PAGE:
PRAGUE Dec 1 The Czech government launched an
online sales-reporting system on Thursday for around 40,000
bars, restaurants and hotels in a bid to cut tax avoidance, but
raising concern that prices will jump and many pubs at the
centre of village life around the country will close.
The "EET" system requires outlets to report every
transaction online and print out a receipt that can be matched
against its transaction database.
The Finance Ministry is hoping to bring in up to 660 million
euros in extra tax revenue a year once the system is extended to
all retail outlets over the next two years. The value-added tax
on meals has been cut to 15 percent from 21 percent to help pubs
bear the cost.
The chamber of commerce has been supportive of the law as it
will help honest businesses. But small-business representatives
say the costs of getting cash registers, Internet connections
and running the system will be too high in an already stretched
Plzensky Prazdroj, the largest brewery group and
maker of Pilsner Urqell, said hundreds of pub customers have
stopped ordering kegs, indicating that at least some were
"It has been mostly smaller and countryside pubs, which do
not serve hot meals," said Tomas Mraz, head of restaurant sales
at the brewery. "We expect the main impact from EET will come at
The Czech Republic, home to the original pilsner lager, has
the highest beer consumption per capita in the world at around
140 litres annually. A world-topping 40 percent of that is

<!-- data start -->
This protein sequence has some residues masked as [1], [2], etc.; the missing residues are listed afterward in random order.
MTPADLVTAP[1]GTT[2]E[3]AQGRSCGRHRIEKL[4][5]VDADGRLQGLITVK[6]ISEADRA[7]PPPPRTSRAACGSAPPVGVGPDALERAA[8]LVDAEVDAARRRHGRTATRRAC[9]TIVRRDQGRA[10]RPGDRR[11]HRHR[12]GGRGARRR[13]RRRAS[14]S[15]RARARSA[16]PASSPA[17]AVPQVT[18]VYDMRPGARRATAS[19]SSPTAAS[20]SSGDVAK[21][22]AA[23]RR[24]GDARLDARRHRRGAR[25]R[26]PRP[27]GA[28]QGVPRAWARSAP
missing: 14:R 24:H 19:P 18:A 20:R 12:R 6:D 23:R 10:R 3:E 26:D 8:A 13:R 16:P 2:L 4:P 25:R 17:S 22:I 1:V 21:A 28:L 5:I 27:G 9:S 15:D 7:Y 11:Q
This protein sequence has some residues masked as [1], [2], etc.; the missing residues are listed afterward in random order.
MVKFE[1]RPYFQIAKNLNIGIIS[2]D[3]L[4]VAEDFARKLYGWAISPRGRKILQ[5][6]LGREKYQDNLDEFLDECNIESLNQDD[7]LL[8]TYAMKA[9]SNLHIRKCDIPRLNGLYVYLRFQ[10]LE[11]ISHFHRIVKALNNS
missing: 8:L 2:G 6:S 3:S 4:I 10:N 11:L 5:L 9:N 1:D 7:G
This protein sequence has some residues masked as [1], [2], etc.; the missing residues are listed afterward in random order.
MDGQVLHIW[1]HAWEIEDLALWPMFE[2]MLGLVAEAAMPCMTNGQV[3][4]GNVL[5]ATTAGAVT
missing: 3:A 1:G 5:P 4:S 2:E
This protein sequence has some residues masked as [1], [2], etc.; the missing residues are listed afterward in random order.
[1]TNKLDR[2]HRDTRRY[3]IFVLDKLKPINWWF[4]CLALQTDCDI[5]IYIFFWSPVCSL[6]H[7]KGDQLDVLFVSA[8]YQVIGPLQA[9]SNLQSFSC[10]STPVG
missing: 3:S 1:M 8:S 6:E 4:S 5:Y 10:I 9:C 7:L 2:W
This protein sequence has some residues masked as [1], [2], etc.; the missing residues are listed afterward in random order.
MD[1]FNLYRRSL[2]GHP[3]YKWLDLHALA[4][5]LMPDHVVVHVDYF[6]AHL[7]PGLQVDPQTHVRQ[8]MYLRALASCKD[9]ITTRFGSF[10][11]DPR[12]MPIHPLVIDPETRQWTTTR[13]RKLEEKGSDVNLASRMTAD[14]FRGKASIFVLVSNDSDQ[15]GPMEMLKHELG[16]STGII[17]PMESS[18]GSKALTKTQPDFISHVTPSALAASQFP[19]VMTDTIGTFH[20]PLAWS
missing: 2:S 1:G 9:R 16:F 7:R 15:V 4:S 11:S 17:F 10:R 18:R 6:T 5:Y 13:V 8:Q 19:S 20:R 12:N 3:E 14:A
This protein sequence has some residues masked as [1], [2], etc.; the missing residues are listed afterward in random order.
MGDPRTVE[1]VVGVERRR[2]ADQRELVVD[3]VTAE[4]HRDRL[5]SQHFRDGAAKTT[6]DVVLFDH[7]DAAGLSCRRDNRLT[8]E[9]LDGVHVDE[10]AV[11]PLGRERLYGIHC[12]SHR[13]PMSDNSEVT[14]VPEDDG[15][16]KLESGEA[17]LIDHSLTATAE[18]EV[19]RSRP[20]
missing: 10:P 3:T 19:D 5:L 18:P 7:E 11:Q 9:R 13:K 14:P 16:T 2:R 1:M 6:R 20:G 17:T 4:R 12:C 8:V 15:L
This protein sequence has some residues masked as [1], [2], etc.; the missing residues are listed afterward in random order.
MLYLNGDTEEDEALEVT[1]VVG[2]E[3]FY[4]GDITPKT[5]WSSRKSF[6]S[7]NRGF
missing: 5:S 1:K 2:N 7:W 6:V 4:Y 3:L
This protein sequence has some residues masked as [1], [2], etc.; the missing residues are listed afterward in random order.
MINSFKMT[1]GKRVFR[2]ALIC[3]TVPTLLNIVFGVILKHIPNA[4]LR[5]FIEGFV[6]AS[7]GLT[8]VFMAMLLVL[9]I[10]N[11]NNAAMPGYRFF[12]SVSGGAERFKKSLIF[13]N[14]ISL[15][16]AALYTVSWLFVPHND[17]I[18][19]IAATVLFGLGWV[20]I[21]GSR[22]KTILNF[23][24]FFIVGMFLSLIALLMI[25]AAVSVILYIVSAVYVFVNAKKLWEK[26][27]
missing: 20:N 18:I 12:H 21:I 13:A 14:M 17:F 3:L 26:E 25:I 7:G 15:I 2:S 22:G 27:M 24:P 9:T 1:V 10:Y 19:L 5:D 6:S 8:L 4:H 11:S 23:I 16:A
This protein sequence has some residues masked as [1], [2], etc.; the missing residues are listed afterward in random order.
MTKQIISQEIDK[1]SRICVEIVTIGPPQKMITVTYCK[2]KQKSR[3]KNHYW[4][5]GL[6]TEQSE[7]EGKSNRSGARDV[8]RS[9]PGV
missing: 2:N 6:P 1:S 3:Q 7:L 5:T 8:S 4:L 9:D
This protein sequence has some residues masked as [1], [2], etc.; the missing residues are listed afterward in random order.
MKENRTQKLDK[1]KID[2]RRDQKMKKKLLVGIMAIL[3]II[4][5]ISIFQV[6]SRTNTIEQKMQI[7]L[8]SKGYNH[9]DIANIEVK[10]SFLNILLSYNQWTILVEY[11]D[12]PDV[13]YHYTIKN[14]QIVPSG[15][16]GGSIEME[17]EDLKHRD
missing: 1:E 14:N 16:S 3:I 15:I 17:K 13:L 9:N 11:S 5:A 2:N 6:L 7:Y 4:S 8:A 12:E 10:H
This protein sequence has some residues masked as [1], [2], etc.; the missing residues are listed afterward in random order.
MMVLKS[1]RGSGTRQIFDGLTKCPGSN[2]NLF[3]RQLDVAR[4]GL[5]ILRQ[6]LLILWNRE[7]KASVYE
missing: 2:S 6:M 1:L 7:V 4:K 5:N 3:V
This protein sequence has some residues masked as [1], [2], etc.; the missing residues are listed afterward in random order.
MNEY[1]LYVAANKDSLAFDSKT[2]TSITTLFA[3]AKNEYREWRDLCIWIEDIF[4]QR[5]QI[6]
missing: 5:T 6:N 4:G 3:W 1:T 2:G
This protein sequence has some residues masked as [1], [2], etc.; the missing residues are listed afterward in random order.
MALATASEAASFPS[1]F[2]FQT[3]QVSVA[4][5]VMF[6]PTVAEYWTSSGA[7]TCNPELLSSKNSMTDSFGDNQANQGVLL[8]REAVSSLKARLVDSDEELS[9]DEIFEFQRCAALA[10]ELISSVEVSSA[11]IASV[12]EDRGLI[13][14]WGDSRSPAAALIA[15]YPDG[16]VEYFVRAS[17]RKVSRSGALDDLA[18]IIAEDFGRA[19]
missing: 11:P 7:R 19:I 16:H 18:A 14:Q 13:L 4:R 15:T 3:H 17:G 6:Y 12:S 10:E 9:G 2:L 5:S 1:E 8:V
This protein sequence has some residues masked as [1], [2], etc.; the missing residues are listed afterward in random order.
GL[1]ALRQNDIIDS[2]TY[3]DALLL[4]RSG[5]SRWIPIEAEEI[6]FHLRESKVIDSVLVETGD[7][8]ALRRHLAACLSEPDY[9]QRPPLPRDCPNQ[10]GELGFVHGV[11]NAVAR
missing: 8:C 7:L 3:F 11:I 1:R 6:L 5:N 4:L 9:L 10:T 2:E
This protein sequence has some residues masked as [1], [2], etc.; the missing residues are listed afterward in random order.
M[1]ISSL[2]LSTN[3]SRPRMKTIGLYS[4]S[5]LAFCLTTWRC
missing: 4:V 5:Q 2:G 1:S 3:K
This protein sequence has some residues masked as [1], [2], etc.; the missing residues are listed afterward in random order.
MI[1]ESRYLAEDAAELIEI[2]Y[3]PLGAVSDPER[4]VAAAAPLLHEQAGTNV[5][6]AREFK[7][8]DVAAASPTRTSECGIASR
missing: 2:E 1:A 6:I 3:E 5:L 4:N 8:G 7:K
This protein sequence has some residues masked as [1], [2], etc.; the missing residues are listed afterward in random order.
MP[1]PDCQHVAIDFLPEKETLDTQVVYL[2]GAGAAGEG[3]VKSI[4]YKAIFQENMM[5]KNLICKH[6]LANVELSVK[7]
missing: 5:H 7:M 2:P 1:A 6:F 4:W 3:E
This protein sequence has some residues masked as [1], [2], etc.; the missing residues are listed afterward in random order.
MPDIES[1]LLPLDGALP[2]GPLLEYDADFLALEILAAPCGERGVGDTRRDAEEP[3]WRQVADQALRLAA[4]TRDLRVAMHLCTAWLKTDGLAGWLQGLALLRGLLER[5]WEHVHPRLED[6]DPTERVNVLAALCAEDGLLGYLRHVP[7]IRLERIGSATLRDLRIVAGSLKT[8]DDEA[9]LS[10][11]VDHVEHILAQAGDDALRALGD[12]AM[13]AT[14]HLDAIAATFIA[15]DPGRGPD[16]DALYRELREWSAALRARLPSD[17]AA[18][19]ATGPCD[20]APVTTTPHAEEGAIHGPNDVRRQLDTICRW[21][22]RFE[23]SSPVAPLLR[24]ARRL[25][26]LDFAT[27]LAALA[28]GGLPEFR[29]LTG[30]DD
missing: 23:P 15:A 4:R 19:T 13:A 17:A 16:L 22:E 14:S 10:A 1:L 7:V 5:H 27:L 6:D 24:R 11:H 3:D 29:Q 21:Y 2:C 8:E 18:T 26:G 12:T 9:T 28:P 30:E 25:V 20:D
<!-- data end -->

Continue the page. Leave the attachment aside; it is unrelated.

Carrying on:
draught beer in pubs, which are often the centre of social life.
Supporters of the system say that those closing down
probably include many that failed to declare income for
value-added tax and used unreported revenue to pay staff under
the table, avoiding payroll taxes.
"The project is a success if only because it levels the
business environment," Babis told Lidove Noviny newspaper on
Thursday. "EET will instantly straighten wages in the restaurant
Pubs, which often supplement their income with slot
machines, have already been under pressure from tougher gambling
regulations, and some fear a planned smoking ban would be
"(EET) is just another hit. Nobody in the business, perhaps
apart from large hotels, has been declaring full revenue," one
restaurant owner from the east of the country told Reuters on
condition of anonymity. He is closing his business.
An owner of several mid-range Prague restaurants said prices
were going up to make up for the extra costs. "People I know are
raising prices by about 10 percent," he said.
(Reporting by Jan Lopatka; Editing by Hugh Lawson)